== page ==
Home Health Explaining The Validation Process of Meso Scale Discovery (MSD) Assay

Explaining The Validation Process of Meso Scale Discovery (MSD) Assay


The validation process of meso scale discovery (MSD) can be looked at in two phases; the first, focusing on the development of the assay, and the second on modifying it to suit your needs.

There are several steps involved in getting an initial MSD assay validated. These include identifying critical parameters, including PK or PD endpoints, selecting surrogate markers for these endpoints where possible.

In addition, defining sample collection criteria and sample handling procedures for both study subjects and controls, deciding how you want to analyze your data [e.g., by pharmacodynamic (PD) measures like a change from baseline], choosing critical dose-ranging studies with appropriate clinical measurements as well as healthy volunteer studies to assess side effects or organ function, etc.

The Validation Process of The Meso Scale Discovery (MSD) Array

1. Critical Parameters

As stated above, it is essential to identify the critical parameters of interest for the assay. These may include PK parameters, PD parameters, or both. For example, if you are interested in determining whether a new drug can extend life span in mice, then the critical parameter would be an increase in mean survival time or maximum life span. This could be replicated using a process similar to the screen-to-hit (S2H) strategy for drug discovery. In this case, PK endpoints are not as helpful because they are not actionable for SAR development. PD endpoints, on the other hand, are very useful for novel drug screening. If you are interested in determining which genes can extend lifespan in mice, the critical parameters would be telomere length, mitochondrial DNA (mtDNA) copy number, or micro-RNA (miRNA) transcripts.

2. Identifying Surrogate Markers for Critical Parameters of Interest

This is probably the most crucial step in determining whether an MSD assay can be validated at all. The two primary goals of any MSD mesoscale are toxicity and efficacy. Altering one of these criteria will almost certainly influence both toxicity and effectiveness, resulting in a poor validation rate or inability to detect minor effects on either endpoint with acceptable specificity. Surrogate markers are critical for this reason because they provide a link between your two endpoints. For example, suppose a candidate compound alters a surrogate marker to predict a change in a vital endpoint with acceptable specificity. In that case, the candidate compound can likely alter the critical endpoint as well.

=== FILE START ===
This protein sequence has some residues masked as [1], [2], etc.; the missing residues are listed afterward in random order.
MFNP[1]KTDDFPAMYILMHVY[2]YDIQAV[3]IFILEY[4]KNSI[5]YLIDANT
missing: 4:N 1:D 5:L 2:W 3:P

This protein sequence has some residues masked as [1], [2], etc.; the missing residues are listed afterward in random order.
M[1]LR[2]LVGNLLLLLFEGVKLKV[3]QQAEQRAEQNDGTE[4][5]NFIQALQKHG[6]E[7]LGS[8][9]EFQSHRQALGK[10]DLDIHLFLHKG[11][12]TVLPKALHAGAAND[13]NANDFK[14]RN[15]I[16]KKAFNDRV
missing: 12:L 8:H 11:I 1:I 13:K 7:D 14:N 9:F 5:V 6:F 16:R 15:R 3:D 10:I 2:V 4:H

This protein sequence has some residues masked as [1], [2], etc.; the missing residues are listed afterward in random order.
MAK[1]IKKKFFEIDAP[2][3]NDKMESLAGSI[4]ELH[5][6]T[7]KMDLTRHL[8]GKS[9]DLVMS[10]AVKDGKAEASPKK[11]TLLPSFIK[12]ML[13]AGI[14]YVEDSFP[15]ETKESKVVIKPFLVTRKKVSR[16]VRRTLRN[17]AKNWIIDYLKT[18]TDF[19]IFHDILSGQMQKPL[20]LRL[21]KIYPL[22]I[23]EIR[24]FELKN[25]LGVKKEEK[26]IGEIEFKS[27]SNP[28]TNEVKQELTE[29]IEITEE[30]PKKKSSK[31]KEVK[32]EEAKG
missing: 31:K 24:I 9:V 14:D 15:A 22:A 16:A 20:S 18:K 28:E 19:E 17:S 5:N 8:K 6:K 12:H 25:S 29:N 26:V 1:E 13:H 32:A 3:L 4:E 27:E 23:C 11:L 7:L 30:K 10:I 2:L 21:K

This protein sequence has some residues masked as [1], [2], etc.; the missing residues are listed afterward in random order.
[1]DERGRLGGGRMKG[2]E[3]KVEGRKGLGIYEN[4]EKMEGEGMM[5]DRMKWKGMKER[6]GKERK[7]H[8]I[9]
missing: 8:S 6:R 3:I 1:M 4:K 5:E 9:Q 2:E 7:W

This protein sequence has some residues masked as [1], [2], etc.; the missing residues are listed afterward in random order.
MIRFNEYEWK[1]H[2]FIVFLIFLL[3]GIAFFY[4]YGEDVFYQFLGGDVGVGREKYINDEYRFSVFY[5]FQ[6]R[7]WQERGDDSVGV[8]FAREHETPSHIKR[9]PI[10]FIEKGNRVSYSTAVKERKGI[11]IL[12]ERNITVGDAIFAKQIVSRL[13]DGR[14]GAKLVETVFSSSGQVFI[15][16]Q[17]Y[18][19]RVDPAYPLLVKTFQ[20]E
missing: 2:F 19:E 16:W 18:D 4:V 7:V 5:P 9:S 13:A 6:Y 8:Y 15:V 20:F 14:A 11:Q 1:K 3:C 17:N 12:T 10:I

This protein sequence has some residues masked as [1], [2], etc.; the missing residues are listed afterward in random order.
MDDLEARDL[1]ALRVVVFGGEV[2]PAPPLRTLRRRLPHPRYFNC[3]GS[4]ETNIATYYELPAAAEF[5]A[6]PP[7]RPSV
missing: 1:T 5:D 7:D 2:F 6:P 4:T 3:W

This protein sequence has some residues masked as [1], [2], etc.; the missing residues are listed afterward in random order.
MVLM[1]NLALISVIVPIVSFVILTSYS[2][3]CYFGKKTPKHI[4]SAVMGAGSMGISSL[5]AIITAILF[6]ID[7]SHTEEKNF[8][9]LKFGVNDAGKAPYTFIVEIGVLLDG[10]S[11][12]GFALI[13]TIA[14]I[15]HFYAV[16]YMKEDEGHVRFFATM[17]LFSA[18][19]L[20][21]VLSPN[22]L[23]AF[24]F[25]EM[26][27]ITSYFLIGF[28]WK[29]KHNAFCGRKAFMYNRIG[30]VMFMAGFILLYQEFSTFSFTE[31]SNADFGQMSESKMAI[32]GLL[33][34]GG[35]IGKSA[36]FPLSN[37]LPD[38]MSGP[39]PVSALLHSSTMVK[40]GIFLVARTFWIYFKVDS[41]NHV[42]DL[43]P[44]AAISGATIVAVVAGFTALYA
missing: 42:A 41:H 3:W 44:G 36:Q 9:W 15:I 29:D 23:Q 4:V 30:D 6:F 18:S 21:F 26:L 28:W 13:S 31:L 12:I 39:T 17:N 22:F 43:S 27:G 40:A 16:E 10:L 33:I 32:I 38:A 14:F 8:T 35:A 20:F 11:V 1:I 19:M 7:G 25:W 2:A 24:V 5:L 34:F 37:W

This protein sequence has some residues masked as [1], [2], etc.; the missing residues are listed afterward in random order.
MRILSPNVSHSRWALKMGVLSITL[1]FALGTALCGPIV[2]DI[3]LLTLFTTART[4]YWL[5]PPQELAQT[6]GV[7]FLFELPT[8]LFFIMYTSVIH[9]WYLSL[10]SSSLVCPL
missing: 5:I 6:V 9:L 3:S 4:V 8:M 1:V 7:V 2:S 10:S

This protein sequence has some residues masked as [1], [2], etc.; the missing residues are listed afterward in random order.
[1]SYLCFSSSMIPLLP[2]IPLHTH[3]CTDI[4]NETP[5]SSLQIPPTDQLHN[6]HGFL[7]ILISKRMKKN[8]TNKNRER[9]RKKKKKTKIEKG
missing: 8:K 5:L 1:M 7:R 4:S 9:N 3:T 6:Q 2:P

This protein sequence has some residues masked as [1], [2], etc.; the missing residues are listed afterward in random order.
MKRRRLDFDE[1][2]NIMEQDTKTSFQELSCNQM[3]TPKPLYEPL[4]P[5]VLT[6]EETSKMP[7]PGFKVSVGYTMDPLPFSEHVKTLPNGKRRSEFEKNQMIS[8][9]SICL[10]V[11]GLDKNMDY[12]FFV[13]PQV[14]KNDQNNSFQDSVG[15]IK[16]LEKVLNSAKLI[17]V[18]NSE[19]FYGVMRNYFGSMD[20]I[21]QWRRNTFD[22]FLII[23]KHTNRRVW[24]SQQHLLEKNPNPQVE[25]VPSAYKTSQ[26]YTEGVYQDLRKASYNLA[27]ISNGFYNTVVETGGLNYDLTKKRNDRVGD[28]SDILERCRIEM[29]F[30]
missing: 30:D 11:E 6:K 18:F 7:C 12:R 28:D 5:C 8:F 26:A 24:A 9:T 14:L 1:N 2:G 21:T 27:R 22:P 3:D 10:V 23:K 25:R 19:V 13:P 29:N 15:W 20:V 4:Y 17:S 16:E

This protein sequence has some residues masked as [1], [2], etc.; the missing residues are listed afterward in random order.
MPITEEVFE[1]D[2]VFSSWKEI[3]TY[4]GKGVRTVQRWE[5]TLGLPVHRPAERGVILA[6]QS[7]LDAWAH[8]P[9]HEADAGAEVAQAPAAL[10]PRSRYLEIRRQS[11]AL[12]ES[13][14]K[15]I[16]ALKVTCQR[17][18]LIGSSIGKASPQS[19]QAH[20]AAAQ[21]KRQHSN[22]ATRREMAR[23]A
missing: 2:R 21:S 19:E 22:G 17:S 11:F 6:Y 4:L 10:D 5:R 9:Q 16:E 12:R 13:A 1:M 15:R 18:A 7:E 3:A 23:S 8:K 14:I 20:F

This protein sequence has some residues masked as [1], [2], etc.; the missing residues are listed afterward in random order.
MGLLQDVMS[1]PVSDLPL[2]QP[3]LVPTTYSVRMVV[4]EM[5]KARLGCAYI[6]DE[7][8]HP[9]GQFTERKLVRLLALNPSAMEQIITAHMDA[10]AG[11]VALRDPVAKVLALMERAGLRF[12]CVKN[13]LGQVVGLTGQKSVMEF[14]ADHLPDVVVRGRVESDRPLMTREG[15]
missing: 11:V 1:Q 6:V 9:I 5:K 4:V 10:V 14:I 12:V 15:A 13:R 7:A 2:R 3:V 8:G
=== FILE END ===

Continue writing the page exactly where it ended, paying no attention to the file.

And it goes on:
3. Identification of the Whole Process Before Execution

To identify appropriate surrogate markers for your desired endpoint, you must first know what you are trying to measure with the assay. In most cases, this means identifying gene products or protein expression patterns associated with the desired endpoint for MSD immunogenicity assay. You can use various tools to accomplish this, including gene expression chips, microarrays, ChIP- ChIP, and proteomics. Moreover, many vendors will also offer custom annotation of your array using curation software such as Ingenuity Pathway Analysis (Ingenuity Systems).


Once you have a list of genes or proteins that co-express with the endpoint you want to measure, you need to know what makes an excellent surrogate marker. The first step is to identify which gene products are more likely to be altered by your desired endpoint than those of other genes not affected by it. You can use Ingenuity Pathway Analysis for this task as well. For the validation process to be successful, these are the  necessary steps.